Stained Glass

Heart of the community

Download The Guide Book


As Historic Clayborn Temple initiates construction for the long-awaited and much-anticipated restoration of the building, the site’s dedicated staff continues to look for ways to share the story of the work that made this building a National Treasure. One of the most exciting ways this will happen is through the restoration and reimagining of the church’s stained-glass windows. The restoration of Clayborn’s stained-glass windows is a critical component in the overall building restoration. As Historic Clayborn Temple prepares for Phase II of the historic restoration process, Memphis-based visual artists, Sharday Michelle and Lonnie Robinson are working to reimagine the stained-glass windows as a canvas of etched glass murals that tells the story of The Sanitation Workers Strike of 1968, one of the city’s most renowned historic campaigns at the height of the Civil Rights Movement.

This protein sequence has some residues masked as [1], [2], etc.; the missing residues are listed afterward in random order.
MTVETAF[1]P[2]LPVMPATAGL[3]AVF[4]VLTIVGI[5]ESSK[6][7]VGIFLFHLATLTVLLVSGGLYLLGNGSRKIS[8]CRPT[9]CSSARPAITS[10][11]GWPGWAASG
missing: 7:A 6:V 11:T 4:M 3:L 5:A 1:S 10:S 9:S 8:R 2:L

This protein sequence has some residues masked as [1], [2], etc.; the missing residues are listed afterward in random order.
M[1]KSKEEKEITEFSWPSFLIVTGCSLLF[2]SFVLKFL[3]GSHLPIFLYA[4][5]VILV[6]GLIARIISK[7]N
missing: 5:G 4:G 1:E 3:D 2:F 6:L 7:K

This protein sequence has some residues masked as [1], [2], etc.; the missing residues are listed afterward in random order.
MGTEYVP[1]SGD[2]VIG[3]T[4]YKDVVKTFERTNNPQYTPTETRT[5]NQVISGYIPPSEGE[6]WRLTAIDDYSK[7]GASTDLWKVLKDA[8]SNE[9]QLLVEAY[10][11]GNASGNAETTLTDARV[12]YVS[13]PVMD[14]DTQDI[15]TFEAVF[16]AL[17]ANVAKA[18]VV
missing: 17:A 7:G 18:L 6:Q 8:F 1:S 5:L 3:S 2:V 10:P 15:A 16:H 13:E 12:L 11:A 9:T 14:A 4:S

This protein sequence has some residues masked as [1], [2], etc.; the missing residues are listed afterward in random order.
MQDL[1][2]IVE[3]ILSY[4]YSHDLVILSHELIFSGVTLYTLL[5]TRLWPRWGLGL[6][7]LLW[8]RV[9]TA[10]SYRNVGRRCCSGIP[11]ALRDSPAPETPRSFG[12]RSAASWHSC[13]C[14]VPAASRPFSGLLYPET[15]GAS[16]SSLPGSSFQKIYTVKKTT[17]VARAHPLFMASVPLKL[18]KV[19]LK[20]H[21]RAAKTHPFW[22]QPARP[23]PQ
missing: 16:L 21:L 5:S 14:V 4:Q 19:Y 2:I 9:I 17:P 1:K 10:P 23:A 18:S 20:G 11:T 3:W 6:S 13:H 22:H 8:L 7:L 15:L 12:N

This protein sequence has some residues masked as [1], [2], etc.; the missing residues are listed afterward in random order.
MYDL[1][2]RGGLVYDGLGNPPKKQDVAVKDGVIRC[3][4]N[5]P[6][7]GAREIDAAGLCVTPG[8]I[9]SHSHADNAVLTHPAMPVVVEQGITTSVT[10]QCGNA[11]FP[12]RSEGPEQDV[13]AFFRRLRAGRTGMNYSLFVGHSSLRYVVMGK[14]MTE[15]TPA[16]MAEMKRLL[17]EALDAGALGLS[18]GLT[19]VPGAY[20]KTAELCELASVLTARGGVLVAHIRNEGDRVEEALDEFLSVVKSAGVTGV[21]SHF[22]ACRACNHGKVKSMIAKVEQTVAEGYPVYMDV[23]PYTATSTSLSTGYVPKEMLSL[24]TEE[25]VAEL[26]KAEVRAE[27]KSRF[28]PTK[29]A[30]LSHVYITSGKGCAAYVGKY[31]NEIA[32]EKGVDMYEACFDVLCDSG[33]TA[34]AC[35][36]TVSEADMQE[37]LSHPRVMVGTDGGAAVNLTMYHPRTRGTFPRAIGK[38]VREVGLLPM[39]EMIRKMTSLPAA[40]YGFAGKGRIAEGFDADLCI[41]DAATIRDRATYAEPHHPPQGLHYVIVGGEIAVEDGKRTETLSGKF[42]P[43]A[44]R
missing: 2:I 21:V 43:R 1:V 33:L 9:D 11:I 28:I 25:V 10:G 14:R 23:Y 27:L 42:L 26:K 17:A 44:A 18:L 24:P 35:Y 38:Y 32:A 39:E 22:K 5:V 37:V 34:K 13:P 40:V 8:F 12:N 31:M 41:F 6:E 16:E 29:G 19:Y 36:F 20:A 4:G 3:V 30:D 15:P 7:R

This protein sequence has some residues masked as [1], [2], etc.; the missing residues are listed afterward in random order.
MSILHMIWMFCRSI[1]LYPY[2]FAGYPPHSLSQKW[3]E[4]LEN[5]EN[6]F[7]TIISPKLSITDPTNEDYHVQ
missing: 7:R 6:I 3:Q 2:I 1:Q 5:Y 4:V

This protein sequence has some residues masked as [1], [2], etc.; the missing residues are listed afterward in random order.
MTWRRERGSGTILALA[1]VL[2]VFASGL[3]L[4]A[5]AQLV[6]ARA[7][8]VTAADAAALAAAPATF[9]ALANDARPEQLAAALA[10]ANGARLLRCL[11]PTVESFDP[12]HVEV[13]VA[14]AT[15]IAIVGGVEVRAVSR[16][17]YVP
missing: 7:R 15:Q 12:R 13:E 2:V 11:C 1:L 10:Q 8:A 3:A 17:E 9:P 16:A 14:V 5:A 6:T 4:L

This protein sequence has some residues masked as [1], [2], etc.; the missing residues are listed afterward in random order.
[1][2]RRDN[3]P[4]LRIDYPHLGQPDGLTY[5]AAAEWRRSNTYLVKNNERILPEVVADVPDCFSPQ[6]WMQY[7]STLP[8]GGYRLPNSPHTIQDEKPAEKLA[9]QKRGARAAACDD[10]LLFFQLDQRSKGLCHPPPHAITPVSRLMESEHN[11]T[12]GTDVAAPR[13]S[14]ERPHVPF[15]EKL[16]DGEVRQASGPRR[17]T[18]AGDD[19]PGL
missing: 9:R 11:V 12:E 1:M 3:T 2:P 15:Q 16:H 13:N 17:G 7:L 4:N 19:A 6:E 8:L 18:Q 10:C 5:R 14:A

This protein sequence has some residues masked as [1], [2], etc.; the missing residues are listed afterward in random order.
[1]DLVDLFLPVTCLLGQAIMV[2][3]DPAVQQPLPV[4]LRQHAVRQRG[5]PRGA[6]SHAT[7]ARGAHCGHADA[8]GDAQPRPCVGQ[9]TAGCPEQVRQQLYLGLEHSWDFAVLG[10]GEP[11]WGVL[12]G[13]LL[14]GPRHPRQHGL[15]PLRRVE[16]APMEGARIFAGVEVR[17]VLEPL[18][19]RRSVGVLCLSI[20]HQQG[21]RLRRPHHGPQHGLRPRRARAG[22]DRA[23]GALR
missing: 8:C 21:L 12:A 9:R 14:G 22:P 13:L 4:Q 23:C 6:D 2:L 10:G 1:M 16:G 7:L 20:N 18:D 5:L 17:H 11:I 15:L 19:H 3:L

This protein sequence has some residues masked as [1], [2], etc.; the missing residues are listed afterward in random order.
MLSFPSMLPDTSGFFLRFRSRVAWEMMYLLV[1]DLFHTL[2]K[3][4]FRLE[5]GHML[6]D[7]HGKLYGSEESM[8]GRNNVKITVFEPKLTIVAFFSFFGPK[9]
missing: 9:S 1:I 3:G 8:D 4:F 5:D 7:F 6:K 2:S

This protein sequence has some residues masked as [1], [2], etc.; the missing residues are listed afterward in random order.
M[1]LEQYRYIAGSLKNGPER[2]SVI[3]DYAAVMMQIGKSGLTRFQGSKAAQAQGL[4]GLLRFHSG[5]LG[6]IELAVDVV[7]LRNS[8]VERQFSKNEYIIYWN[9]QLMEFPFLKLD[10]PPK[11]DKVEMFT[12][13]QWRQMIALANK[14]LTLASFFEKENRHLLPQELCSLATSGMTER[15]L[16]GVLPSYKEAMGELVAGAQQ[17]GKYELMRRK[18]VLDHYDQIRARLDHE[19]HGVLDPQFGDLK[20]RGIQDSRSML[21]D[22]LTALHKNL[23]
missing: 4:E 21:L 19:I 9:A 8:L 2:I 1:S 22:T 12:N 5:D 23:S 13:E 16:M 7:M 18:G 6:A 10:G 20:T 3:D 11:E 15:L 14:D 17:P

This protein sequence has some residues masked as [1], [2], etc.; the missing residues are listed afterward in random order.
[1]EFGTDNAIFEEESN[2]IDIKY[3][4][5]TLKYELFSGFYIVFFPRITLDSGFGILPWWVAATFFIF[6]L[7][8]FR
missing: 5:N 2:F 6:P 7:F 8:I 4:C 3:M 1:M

Pearl River Glass has operated in Jackson, Mississippi since 1975. As an accredited member of the Stained-Glass Association of America, Pearl River Glass is one of the nation’s largest and most highly acclaimed stained-glass studios. Led by owner and chief operator Andrew Young, the company was commissioned for the restoration of Clayborn Temple’s stained glass windows. Dedicated to preserving the historical and architectural integrity of the Clayborn Temple, Young prioritized recycling and conditioning the original glass fragments to restore the stained-glass windows, rather than constructing new panels. According to Young, “Restoring stained glass only has an upside. The glass is mostly original material with respect to some replacements made during general repairs. The stained glass at Clayborn Temple is historic and was in place during the events surrounding the sanitation workers' strike in 1968.

Preserving that history is essential to the success of restoring this site.” With permission from the National Parks Service to contribute new and original designed windows, local Memphis artists Sharday Michelle and Lonnie Robinson will depict compelling narrative images of this pivotal Civil Rights era story.